Finally a doctor, Dr. C., entered the room. He was tall and very calm. He took my hand and explained to me that I was very sick. He said that the nurses could not find a heartbeat during the ultrasound, and that he wanted to perform another one once I was settled in the labor and delivery room. He wanted to get me started on Magnesium through my IV. He said my blood pressure was extremely high, and that magnesium would help. The nurses rushed me down to my room. Wade was right by my side the whole time. I don't know how he had the strength to function, but he immediately went into caregiver mode.

Dr. C. confirmed our loss after viewing another ultrasound. I could see all of my son's beautiful bones, and I prayed that I would see a miracle- just a movement or two- but I didn't. Dr. C. said that I had developed preeclampsia, a disease that can attack different organs in a mother's body. It looked like mine had attacked the placenta and caused it to abrupt prematurely. His first concern was my health. If the preeclampsia was left untreated, then I could develop eclampsia and have a seizure or stroke. Dr. B. entered the room shortly after that with tears in his eyes. He was so upset and just held my hand. He explained to us that once my health was stabilized he would start to induce my labor.

Moments later my parents rushed into the room, and I remember just wanting to be held and tears flowing down all of our cheeks. I had no idea how sick I was. No one had shared my blood pressure reading with me (on purpose). My emotions were filled with the enormous loss of our first son. However, everyone else knew how severe my health was, and they had double the fear and sadness. Wade's parents arrived a short time later, and we went through all of the emotions again.

Later that evening, Dr. B. arrived and said that my blood pressure was stabilizing and that he was going to induce my labor. He thought it would be best if I had an epidural, because it would help lower my bp and lesson the pain. I planned on getting one anyway. Once again Wade held my hand and gave me the courage I needed. I was more worried about him passing out during the epidural, because he hates hospitals and needles. However, we both did just fine.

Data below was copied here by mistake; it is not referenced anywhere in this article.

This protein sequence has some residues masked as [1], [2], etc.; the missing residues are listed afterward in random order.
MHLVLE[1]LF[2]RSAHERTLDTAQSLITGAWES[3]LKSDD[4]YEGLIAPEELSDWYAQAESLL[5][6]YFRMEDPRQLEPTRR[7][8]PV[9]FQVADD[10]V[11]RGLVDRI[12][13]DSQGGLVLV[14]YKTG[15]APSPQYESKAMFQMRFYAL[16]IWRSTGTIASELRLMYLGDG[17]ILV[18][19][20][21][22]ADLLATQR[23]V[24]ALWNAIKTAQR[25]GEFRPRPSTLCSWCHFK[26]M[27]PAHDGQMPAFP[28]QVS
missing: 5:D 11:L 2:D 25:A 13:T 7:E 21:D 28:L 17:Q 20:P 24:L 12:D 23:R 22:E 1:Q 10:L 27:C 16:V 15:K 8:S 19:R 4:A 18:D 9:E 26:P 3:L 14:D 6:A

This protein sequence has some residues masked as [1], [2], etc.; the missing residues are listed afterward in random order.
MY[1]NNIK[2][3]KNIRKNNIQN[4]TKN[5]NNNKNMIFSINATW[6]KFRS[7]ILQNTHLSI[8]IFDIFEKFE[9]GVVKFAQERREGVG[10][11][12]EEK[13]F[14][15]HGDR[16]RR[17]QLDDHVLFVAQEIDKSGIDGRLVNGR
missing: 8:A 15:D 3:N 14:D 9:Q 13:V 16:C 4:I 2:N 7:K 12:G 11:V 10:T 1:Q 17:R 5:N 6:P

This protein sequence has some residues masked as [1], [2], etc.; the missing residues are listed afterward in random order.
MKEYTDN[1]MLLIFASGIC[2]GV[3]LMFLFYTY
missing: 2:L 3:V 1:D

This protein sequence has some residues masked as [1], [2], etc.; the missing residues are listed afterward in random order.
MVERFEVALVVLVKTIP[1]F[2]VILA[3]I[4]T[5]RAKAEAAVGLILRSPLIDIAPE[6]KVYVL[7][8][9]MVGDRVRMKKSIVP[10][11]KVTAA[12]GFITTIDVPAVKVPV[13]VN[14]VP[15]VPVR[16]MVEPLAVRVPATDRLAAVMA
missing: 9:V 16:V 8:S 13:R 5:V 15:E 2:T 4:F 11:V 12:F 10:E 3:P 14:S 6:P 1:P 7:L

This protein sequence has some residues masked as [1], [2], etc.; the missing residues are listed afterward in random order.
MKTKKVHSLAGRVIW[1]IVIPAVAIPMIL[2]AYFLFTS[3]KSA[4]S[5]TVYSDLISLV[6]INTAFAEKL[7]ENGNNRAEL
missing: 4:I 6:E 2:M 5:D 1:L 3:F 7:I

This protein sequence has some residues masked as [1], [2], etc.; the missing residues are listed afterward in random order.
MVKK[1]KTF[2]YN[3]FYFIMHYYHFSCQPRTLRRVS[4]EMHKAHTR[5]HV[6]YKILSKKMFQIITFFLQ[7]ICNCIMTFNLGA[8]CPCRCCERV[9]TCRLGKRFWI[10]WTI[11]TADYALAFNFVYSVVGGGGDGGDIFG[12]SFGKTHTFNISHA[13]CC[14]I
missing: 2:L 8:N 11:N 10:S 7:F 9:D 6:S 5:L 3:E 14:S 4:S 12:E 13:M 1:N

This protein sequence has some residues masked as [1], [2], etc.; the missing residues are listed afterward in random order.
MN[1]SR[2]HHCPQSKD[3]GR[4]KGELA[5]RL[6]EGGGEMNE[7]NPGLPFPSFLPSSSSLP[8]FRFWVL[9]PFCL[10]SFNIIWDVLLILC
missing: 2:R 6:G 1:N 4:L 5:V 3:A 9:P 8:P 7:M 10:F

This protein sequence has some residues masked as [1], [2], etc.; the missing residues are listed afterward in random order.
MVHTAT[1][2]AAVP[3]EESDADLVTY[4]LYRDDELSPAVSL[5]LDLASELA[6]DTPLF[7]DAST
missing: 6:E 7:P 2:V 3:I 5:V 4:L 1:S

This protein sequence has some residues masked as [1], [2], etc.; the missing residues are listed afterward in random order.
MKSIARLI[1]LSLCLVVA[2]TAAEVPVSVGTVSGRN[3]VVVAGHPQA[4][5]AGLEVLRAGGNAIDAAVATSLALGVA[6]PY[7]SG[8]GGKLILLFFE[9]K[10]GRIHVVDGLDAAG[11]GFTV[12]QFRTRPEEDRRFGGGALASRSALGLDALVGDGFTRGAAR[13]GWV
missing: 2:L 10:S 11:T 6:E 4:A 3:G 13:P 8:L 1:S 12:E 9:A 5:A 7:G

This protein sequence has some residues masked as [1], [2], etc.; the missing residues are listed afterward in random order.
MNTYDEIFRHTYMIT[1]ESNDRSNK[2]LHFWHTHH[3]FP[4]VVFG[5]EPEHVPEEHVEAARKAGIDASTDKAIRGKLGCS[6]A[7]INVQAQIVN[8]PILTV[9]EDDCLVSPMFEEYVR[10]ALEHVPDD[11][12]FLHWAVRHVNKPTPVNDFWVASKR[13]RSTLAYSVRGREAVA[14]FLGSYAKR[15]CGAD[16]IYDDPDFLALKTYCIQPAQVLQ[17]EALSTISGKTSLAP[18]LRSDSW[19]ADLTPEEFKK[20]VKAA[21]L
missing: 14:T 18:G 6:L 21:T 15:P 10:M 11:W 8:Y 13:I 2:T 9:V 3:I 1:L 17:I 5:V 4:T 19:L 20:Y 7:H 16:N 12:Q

The best word to describe that evening is numb. Wade and I were in a full state of shock, along with our families. Our emotions were numb and so was my body. We didn't know what to do. We couldn't go backwards in time. We couldn't change the events of the future. We were in God's hands. There was nothing we could do.

Tuesday, October 21, 2008


The pain in my chest faded over that next weekend, but the swelling in my legs and ankles continued. We were up at my parents' mountain home that weekend to get away from it all and enjoy the extra care and attention from my parents. I was feeling so much better physically, but the baby was still not moving as much, which truly worried me.
On Sunday we continued to relax on the mountain. I developed a headache in the back of my head and neck, so I spent the majority of the day on the couch with my legs elevated to also help the swelling. The headache continued through the evening, as we traveled home. Once again all I could take was Tylenol.
My body was extremely exhausted from the last month of illnesses and the lack of sleep. My mind was overwhelmed with worries for this baby and stress from work. I was going to go into work in the morning and complete one of my first full days in over two weeks. I needed to start the space unit and begin preparing my students for the upcoming achievement tests. Plus, I needed to prepare for the Grandparents' Day celebration, and I still wanted to help out with the production of the Willy Wonka musical.
After grading as many papers as I could, Wade and I settled into bed. We were ready to put this dreary month past us. I knew God would provide us with the strength we needed for the upcoming months. I was ready to celebrate my baby boy, and we had many showers coming up to honor him.
I don't remember if I was able to sleep that night. I do remember the 24 hours that followed.

Friday, October 17, 2008


I've always loved the spring. Besides the beautiful blooms and warm breezes, I was born then and of course that makes it my favorite time of year. I knew that this particular spring (2008) would be a wonderful one filled with parties for my baby boy and joy anticipating his arrival. I was ending my second trimester, and I felt fine. My 24 week appointment went well. We heard the heartbeat on the Doppler. My wonderful OB, Dr. B., measured my stomach, and everything looked great.

I don't remember exactly when my cold started turning into flu-like symptoms, but it did. It was the beginning of March and pretty bad timing, considering I had to turn in conference reports, prepare for class every day, teach my students during the day, grade papers after school, and average grades for the third quarter report cards. It was an extremely stressful time at school for everyone, but I had the pleasure of getting the flu on top of it all.

I was having all of the symptoms: congestion, fever, and tenderness. Luckily, my fever lasted only a day or two. However, the congestion and coughing continued. I felt so bad that I had to go in for some extra doctor visits early in March, especially since I was having such intense pain in my chest area. That really scared me; sometimes I felt like I was having a heart attack. I didn't know what was going on with my body. After visiting with Dr. B., he recommended that I see my internist, Dr. M. to make sure my heart was okay. The baby's heartbeat was fine, and he was moving all over the place.